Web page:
The Casella (2002) paper sounds interesting as a concrete mechanism to internalize the overall spending limit, addressing specifically some of the concerns raised by the referee. I suspect that the "time inconsistency" problem is reduced by the proposed mechanism. That is, even those favoring reduced spending realize they need to spend to get re-elected under the current regime--the mechanism would make force fiscal conservatives be true to their goals.

May 31, 2007 - 09:54

The author might like to look at work on democratization of budgets an also some real life examples of participatory budgeting (www.internationalbudget.org). On a first reading it seems to me that M is not viable, certainly not in developing countries and would perhaps be overlooking other purely political objectives of ...[more]

... government budgets. The recent case of Germany breaking the stability pact rule within the EU is a case in point. Maybe in the US system the M rule woudl be possible, but the author does not address how exactly the fund will work. Will party voters or members pay this debt? Dr. Elizabeth Villagomez

Philip Graves - rejoinder
July 19, 2007 - 21:46

The nature of the mechanism is such that there would actually never be any money in the "fund." If parties over-spent (according to accounting rules to be agreed on), they would both a) go bankrupt immediately, and b) lose reputational credibility. It is true that general accounting rules ...[more]

... may be too vague in many developing countries to get to a general agreement--and of course one-party dictatorships have no incentive to submit to the mechanism!

anonymous - Referee Report
June 12, 2007 - 09:33

see attached file

Philip Graves - rejoinder
July 19, 2007 - 21:57

The referee provides an excellent, succinct summary of the paper in his/her opening two paragraphs.

The referee takes issue with certain informational assumptions that underlie the simplicity and power of the mechanism to provide fiscal restraint. The negative consequences (physical externalities, e.g. in the airport case) of a ...[more]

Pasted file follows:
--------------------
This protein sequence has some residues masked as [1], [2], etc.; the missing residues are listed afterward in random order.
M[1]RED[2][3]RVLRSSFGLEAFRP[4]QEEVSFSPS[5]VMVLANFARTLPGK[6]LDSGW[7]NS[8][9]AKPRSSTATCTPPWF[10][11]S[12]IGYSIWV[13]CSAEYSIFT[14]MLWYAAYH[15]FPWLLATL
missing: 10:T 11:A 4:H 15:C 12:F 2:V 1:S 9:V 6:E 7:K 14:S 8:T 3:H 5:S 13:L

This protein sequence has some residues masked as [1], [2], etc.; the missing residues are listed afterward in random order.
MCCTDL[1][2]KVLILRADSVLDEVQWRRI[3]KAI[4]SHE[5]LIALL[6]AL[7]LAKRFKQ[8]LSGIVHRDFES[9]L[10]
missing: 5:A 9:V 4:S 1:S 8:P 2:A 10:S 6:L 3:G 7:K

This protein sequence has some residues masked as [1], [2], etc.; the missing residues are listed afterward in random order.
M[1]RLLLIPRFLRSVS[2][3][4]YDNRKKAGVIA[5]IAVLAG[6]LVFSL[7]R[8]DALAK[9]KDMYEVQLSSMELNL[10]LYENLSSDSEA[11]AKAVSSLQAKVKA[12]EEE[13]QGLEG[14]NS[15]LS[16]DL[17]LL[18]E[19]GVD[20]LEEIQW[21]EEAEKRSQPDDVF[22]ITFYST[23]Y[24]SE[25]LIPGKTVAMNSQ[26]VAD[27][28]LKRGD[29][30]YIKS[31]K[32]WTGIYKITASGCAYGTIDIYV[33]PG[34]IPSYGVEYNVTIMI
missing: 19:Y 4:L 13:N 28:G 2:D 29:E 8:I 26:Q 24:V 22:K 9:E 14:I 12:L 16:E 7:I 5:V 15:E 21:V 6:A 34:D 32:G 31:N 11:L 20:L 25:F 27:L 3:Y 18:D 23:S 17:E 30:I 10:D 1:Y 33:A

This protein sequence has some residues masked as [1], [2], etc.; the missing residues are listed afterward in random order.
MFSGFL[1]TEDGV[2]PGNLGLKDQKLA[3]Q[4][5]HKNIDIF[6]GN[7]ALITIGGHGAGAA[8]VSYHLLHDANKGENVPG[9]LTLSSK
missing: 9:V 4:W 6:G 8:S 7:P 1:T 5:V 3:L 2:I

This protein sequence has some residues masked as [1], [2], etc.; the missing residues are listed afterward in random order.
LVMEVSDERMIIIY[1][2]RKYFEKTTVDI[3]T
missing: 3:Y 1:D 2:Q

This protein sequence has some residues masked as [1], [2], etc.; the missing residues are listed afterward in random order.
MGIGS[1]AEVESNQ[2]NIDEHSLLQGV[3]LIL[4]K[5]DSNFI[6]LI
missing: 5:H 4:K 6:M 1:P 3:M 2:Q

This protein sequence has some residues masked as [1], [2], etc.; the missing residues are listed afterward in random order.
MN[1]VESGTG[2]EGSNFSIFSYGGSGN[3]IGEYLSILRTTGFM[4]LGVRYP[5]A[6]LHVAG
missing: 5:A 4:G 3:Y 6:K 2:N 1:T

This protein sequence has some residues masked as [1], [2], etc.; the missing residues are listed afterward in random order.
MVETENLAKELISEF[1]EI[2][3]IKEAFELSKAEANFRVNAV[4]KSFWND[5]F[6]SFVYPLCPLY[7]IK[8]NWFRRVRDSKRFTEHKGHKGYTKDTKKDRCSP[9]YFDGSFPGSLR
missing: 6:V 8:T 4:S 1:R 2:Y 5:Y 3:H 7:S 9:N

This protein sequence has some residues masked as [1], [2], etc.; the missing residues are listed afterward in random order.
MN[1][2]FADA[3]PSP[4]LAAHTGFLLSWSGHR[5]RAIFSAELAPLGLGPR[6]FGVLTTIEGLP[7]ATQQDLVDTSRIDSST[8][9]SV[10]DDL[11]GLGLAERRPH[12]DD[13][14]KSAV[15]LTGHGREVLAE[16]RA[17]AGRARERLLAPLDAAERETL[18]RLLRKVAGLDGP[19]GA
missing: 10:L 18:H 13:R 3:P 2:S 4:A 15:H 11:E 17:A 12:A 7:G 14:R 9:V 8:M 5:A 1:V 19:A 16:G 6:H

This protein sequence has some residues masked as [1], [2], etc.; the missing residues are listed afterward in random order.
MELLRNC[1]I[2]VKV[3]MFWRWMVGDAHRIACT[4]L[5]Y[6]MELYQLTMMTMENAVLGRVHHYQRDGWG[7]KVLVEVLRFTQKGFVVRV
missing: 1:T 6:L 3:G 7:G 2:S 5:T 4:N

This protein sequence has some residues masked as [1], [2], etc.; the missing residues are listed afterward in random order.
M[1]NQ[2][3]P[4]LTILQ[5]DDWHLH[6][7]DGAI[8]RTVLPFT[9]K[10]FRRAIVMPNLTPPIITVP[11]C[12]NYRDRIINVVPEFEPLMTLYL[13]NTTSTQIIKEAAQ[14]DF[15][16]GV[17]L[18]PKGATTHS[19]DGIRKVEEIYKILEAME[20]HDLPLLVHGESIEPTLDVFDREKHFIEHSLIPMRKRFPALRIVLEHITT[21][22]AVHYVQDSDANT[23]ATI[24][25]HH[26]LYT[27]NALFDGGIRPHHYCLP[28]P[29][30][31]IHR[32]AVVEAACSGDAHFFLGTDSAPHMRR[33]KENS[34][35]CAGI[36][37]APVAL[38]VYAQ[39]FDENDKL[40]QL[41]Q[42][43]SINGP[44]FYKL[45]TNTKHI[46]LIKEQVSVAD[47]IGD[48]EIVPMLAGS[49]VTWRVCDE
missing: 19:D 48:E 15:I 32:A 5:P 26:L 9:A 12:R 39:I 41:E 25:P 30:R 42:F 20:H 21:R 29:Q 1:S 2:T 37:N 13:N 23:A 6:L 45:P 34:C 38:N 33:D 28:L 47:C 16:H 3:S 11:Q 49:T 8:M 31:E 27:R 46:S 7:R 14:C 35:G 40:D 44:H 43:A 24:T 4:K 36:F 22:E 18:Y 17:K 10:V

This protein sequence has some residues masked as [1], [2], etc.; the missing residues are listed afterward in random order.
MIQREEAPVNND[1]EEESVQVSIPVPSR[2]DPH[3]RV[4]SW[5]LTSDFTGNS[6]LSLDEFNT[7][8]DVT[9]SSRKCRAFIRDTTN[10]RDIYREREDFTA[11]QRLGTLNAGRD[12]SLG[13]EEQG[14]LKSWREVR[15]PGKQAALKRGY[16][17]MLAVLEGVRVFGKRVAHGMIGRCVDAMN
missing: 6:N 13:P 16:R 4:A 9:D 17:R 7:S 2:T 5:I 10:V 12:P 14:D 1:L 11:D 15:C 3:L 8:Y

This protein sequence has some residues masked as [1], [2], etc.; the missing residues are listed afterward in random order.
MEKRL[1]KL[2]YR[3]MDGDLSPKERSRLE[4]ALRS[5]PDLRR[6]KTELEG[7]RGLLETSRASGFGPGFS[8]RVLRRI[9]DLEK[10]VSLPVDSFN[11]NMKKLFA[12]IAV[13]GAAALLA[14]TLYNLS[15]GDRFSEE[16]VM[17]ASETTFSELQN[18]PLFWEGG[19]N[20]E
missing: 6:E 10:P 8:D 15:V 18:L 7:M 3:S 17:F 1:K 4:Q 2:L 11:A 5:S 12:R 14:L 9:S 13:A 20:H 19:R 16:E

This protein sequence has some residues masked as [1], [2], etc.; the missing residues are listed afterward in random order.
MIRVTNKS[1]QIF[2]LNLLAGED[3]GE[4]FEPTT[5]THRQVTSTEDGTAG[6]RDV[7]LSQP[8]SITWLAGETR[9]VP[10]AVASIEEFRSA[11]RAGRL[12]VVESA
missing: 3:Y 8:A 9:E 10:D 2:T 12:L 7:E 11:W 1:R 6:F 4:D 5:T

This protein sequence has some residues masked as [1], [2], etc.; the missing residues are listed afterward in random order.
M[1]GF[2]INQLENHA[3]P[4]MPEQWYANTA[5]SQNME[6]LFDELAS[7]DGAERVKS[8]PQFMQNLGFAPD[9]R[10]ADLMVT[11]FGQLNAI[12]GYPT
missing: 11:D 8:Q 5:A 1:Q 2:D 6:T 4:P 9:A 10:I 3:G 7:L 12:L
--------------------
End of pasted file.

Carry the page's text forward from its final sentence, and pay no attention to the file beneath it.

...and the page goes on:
... spending policy had not really occurred to me--this is because the emphasis of the paper is on reducing excessive spending independent of such issues. However, to the extent that negative externalities are positively correlated with higher spending levels, the proposed mechanism is likely to reduce them as an additional side-benefit.

The issue of substituting regulatory activity for direct spending is pertinent. I believe, however, that if spending can be capped--unlike under existing conditions--that voters might turn their attention to regulatory issues. At any rate, while of considerable interest in its own right, the level of regulatory intervention should not be expected to be any more of a problem than under the present governmental institutions.

Anonymous - Associate Editor´s Report
September 20, 2007 - 10:14

I have had a chance to have a look at the replies by Phil Graves. I have really appreciated dealing with this paper. The proposed mechanism is quite simple and nevertheless striking as also the referees have acknowledged. However, as we know from many studies in political economics, the common ...[more]

... pool problem is central for over-spending in most countries. The author has not clarified how his mechanism could actually cope with that problem. I am not convinced that party control will do the trick as parties face a common pool problem of their own. Unfortunately, the paper can thus not be accepted for publication in economics.

Phil Graves - Response to the Associate Editor´s Report
September 20, 2007 - 10:30

see attached file